Magarita Tran and Leah Stroud, fourth grade teachers at Southwood Valley Elementary, applied for a grant from the College Station ISD Education Foundation Grant Patrol a few years ago in the hopes of receiving money for a student-led morning announcements news studio.
While they didn’t receive the individual items for the production at the time, on Wednesday they received a new production space and are eager to fill it with new equipment.
“We’re really excited to get new equipment and new things for the students to be able to run everything themselves,” Stroud said after the Grant Patrol presented its 17th annual grants Wednesday.
Alison DeLuna, principal of Southwood Valley, said the morning announcements mean a lot to the students and their parents because the broadcasts are livestreamed.
“Our staff is always trying to be the best that they can be and do the best that they can for the kids, and so the fact that we have an education foundation that supports that desire means the world to us and to our kids here because they get experiences they might not get at home or might not otherwise get,” DeLuna said.
People are also reading…
With the support of the A&M Consolidated and College Station high school cheerleaders, drumlines and mascots, the CSISD Education Foundation, school board and community members made their way down the hallways of all 19 campuses to surprise teachers with innovative learning grants.
The Education Foundation raises funds every year that turn into grants for teachers and staff. This year, the foundation awarded 64 grants for a total of $302,088 and passed the $2 million mark in grant donations since 1999.
“It’s kind of humble to be honest with you because we can’t do this without support from our donors, from our community, so we’re very proud, and we’re very excited to be able to say that we’ve done $2 million in innovative teaching grants,” said Teresa Benden, executive director of the CSISD Education Foundation.
Benden said grant day is the best day of her job for many reasons, but seeing the astonished look on teachers’ faces is tops.
“I think my favorite part is to see the teachers’ faces when they’re surprised and for them to know that we care about them, and we want to support them, and we want to bring things into their classrooms that’s going to make teaching and learning fun and exciting,” Benden said, “And we’re just so glad to be able to partner with our community to be able to do that as well.”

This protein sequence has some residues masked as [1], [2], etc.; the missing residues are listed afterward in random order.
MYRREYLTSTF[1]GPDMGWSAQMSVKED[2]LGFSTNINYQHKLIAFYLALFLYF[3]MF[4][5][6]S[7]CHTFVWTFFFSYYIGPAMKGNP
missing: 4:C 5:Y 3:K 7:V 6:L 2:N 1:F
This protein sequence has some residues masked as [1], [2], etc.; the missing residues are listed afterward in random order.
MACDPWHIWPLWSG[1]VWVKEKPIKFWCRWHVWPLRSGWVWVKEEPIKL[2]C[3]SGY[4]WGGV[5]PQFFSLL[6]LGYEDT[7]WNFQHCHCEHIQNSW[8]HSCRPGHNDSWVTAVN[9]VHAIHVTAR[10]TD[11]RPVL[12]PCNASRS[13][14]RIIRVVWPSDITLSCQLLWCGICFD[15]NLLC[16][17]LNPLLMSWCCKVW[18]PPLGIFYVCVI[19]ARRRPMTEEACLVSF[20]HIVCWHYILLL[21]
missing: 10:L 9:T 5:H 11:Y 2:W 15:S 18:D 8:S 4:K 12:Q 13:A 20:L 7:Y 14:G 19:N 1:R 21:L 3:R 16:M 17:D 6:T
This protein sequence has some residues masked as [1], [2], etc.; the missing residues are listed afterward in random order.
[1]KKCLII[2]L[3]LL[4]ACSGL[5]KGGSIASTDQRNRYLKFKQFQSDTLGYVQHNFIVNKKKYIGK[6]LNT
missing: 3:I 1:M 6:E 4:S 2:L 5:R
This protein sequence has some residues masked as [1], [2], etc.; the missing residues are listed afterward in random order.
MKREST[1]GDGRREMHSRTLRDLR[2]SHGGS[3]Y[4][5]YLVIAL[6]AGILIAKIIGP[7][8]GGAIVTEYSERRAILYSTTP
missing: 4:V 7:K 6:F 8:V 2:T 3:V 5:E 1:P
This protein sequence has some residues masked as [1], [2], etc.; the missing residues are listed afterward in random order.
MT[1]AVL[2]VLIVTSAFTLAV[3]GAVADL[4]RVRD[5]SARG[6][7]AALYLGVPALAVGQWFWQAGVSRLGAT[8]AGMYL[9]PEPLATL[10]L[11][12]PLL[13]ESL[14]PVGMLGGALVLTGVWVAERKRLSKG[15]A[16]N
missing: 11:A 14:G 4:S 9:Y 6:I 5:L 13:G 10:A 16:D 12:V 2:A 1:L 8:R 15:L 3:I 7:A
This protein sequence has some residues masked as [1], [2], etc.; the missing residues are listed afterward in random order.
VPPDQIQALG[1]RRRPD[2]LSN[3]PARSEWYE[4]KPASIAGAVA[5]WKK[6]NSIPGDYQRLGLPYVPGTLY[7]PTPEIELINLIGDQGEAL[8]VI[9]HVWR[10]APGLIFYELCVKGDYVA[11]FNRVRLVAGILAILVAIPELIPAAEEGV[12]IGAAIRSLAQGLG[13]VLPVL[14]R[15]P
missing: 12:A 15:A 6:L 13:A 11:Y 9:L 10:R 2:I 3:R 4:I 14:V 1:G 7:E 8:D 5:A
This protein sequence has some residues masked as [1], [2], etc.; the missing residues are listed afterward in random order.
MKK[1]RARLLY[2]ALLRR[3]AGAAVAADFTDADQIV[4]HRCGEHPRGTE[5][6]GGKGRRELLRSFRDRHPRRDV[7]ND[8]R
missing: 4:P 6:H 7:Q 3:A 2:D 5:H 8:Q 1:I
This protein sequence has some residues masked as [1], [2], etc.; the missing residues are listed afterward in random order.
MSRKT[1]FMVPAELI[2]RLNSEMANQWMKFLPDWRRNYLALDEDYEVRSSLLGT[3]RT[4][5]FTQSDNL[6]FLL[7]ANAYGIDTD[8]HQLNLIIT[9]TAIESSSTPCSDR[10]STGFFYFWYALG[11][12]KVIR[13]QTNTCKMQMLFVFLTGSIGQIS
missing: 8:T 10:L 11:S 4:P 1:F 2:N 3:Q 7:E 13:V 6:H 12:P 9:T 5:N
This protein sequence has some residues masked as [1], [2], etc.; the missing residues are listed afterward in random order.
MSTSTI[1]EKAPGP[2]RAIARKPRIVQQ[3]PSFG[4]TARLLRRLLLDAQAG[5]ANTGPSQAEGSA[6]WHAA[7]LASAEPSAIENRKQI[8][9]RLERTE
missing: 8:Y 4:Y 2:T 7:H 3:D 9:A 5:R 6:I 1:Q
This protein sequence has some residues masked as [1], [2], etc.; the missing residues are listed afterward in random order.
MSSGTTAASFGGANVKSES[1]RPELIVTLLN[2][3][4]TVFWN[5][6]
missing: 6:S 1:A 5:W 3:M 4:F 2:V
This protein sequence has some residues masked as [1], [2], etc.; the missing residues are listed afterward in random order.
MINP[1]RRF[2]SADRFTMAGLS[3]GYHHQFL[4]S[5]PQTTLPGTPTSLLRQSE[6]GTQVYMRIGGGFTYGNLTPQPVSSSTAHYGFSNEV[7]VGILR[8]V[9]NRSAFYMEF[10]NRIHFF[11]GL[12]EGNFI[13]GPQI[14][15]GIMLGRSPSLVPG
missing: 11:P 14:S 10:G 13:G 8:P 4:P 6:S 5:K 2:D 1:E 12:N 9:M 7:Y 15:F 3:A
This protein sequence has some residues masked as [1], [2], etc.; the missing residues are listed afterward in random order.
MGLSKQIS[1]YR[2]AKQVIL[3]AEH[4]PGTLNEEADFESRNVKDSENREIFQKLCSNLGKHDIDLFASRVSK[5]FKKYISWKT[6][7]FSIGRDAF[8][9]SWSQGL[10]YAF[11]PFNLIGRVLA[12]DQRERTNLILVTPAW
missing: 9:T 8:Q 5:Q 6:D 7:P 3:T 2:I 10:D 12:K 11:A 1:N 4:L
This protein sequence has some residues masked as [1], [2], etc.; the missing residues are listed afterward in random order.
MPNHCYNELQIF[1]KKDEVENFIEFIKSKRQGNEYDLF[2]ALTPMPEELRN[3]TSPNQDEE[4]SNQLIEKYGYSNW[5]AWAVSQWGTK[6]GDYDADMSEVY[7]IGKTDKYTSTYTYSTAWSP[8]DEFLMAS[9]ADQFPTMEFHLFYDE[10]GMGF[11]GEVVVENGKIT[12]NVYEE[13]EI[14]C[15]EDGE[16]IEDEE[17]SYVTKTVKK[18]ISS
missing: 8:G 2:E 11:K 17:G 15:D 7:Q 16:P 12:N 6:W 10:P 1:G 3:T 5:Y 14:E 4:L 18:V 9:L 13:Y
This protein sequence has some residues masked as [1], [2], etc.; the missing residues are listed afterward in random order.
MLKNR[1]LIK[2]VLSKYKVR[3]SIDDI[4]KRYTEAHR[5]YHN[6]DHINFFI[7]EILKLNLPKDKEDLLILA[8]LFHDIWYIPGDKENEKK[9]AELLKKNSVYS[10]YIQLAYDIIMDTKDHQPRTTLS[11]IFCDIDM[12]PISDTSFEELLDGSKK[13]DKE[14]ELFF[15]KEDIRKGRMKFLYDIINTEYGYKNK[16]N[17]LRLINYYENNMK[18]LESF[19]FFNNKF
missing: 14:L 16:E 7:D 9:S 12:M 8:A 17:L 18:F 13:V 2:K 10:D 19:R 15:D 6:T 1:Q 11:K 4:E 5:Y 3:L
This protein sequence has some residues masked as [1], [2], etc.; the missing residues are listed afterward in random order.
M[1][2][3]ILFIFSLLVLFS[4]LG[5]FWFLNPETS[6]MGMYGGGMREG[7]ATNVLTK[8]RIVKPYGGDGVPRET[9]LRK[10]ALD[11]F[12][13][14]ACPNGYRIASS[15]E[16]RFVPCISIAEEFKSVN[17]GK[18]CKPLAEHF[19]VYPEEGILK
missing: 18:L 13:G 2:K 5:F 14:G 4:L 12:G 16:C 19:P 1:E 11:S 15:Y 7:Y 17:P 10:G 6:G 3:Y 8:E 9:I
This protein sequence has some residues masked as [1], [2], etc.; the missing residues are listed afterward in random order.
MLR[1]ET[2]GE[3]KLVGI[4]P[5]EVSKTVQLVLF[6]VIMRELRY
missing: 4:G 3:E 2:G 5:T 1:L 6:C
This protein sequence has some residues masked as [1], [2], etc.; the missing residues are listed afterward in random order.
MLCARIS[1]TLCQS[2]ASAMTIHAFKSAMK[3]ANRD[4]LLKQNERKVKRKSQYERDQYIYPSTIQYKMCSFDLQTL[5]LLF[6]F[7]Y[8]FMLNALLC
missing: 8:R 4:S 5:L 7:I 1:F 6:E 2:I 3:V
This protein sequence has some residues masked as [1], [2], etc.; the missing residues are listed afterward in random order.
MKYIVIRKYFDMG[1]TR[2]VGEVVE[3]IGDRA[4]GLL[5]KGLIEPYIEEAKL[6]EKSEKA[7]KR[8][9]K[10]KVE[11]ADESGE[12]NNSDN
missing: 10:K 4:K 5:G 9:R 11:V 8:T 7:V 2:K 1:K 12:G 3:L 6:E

While the grants will fund a variety of projects, Staci Cocanougher, president of the Education Foundation’s executive committee, said one of the themes was technology, as many grants were awarded to teachers looking to introduce various technological advancements into their classrooms.
“This just puts the tools and technology in their hands to just brighten the kids’ days and advance their education because we know our students are our future and so their needs are very different now, and our teachers are recognizing that, and they’re writing grants for it,” Cocanougher said.
A&M Consolidated received 10 grants for a total of $38,922. CTE Teachers Trey Bevans and Michael Howard were awarded the “Students Helping Students; Build a Computer Lab” grant. This will fund their students’ upcoming project of building computers that will be donated to a district middle school.
“Our students will build those, and then Mr. Howard’s students are going to load software on it and make sure everything is kosher, and then we’re going to send it to the middle school, and the middle school students will be able to use it,” Bevans said.
Bevans also was awarded with the “Fly to Learn — A Drones-for-Education Project” grant to purchase a class set of Tello drones.
“I’m going to utilize these for group projects and so the students will demonstrate project management, teamwork, safety and flying these in the hallway to then discover content that’s relevant to the class,” Bevans said.
Gwen Elder, Consol’s principal, was elated by the foundation’s gift to the school. For Elder, Grant Patrol is a demonstration of the value the community and its businesses place on education.
“It’s like icing on the cake, you know; you have the state funds that will provide you with the needs and so sometimes you want wants that, financially, you just don’t have in the budget and so anytime the Education Foundation can come, it just provides a little icing and toppings on the cake,” Elder said.
Superintendent Mike Martindale shared this sentiment, stating that it is rewarding to see teachers and students reacting to the Grant Patrol’s generosity.
“I think it’s just one more thing to show the support of our community for the school district, and that is something we don’t take lightly and we’re very appreciative of, and I think it’s a component of what makes our school district one of the best in the state,” Martindale said.
Jeff Horak, president of the school board, said Grant Patrol upheld its legacy of being a phenomenal event.
“To give back to the teachers and see how it benefits the students in our district at all 19 of our schools, it’s just tremendous,” he said.